12 strategies to keep your tax liability to a legal minimum
Posted by siteadmin on Tuesday 22nd of September 2015.
Good planning and careful timing are critical if you want to maximise tax reliefs or minimise the tax bill on a transaction or investment, and avoid falling foul of the system of penalties and interest levied by HM Revenue & Customs (HMRC). With some preparation, you could arrange your financial affairs to minimise the impact of tax on you, your family and your business.
In this article, all references to married couples include registered civil partners.
1 Make sure your tax code is correct
Check the letter at the front of your tax code. For example, L is used for anyone getting the basic personal allowance; P is used for those aged between 65 and 74 getting the full personal allowance; Y for those aged 75 or over getting the full personal allowance; V is used for those aged between 65 and 74, eligible for the full personal allowance and the married couple’s allowance, who just pay basic-rate tax; K means you get no tax-free pay or owe money to HMRC.
The numbers on your tax code are worked out as follows. First, your tax allowances, any income you've not paid tax on – part-time earnings or untaxed interest – and any taxable employment benefits are added up. This figure is then taken away from the tax allowance and divided by 10. This is added to the relevant letter and becomes your tax code. If you're on the wrong code, you may be paying too much tax.
2 Take advantage of the New Individual Savings Account (NISA) allowance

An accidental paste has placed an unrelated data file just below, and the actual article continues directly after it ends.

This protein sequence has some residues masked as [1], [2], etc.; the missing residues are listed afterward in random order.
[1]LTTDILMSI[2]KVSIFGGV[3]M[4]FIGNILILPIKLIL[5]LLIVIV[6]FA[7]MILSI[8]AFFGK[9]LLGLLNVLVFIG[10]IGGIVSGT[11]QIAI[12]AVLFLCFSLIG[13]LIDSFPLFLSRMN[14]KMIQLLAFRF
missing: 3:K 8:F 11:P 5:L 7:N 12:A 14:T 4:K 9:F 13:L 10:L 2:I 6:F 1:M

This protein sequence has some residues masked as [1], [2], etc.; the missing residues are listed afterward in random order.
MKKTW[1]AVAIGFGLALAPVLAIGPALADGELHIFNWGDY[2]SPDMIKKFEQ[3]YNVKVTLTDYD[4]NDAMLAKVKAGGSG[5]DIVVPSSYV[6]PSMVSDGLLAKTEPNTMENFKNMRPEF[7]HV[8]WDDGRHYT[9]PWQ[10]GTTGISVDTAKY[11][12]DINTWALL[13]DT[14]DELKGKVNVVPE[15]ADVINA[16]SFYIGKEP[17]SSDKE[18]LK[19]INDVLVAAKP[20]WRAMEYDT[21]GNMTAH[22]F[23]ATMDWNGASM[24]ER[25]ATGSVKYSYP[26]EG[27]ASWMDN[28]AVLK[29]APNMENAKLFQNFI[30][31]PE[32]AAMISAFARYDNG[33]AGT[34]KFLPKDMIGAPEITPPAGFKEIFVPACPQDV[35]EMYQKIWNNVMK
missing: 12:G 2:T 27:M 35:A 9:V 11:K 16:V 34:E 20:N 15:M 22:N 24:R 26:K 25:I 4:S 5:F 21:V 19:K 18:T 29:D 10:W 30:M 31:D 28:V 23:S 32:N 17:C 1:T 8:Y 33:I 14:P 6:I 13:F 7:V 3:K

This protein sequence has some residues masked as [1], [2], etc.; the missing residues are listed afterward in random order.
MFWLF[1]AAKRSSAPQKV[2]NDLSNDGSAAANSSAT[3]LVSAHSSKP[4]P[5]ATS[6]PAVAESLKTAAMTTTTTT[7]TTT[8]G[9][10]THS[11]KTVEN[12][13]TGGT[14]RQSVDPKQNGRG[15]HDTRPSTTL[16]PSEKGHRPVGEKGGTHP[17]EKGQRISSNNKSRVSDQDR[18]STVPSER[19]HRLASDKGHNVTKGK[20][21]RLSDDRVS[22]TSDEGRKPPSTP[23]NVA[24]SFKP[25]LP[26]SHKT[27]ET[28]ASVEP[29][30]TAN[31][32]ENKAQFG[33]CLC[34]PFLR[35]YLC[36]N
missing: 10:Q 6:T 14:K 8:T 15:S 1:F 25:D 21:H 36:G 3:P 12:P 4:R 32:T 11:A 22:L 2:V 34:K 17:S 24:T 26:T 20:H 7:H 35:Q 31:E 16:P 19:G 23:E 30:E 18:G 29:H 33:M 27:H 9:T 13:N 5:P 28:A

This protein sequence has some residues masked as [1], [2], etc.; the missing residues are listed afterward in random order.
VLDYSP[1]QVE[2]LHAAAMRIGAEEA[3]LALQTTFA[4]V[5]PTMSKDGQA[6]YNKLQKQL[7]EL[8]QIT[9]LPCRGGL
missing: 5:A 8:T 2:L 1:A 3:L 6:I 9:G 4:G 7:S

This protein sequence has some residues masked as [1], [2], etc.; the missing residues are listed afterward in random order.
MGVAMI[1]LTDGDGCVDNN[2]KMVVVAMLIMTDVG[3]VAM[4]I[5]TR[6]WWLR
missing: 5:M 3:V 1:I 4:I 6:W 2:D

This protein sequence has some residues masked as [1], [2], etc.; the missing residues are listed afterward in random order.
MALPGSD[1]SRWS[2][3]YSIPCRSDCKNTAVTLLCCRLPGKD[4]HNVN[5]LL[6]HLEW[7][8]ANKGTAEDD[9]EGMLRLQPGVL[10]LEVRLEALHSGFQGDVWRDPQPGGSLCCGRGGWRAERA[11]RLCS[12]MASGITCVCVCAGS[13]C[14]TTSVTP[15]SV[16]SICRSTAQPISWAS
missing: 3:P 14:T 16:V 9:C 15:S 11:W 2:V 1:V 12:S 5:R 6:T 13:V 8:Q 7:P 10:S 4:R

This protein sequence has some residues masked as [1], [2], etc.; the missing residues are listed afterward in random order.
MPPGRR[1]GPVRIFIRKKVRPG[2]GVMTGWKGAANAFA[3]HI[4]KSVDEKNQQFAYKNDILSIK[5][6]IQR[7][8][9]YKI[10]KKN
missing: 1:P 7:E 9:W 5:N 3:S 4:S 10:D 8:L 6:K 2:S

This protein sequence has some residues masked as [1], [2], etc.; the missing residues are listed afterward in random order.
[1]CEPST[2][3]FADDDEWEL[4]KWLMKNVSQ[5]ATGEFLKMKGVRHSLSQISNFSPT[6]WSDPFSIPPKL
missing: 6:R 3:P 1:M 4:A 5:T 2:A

Interest received on cash savings or gains from NISA investments are tax-free. Higher-rate taxpayers don't have to pay any further tax on dividends from investments either, and you don’t have to declare NISAs on your tax return. Also, there is no capital gains tax (CGT) to pay when you sell shares or units held in a NISA.
3 Invest in Junior NISAs for long-term savings
4 Save tax with pension contributions
5 Transfer assets to offer tax benefits
Complex rules apply but – if appropriate to your particular situation – this could provide benefits for income tax, capital gains tax and even inheritance tax. Transfers should be outright and unconditional.
6 Take advantage of age-related allowance eligibility
7 It's good to give
Gift Aid donations are regarded as having basic-rate tax (20%) deducted by the donor. If you are over 65, making donations to a charity through Gift Aid could reduce your taxable income to below the threshold at which you start to lose out on age-related allowances. If you are in a higher tax bracket, you can claim back the difference between the basic and higher rate of income tax on any Gift Aid donations.
8 Fully use your capital gains tax allowance
Capital gains tax is charged at 18% on your total taxable income and gains (up to £31,785) if you are a standard-rate taxpayer, and 28% if you pay tax at a higher rate (from £31,785).
9 Inheritance tax matters
Lifetime gifts are not normally counted as part of your estate for inheritance tax purposes if you live for seven years after making them. Lifetime transfers are either exempt, potentially exempt, or chargeable lifetime transfers.
10 Make effective use of trusts
11 Where there's a will, there's a way
12 Remove value from an estate
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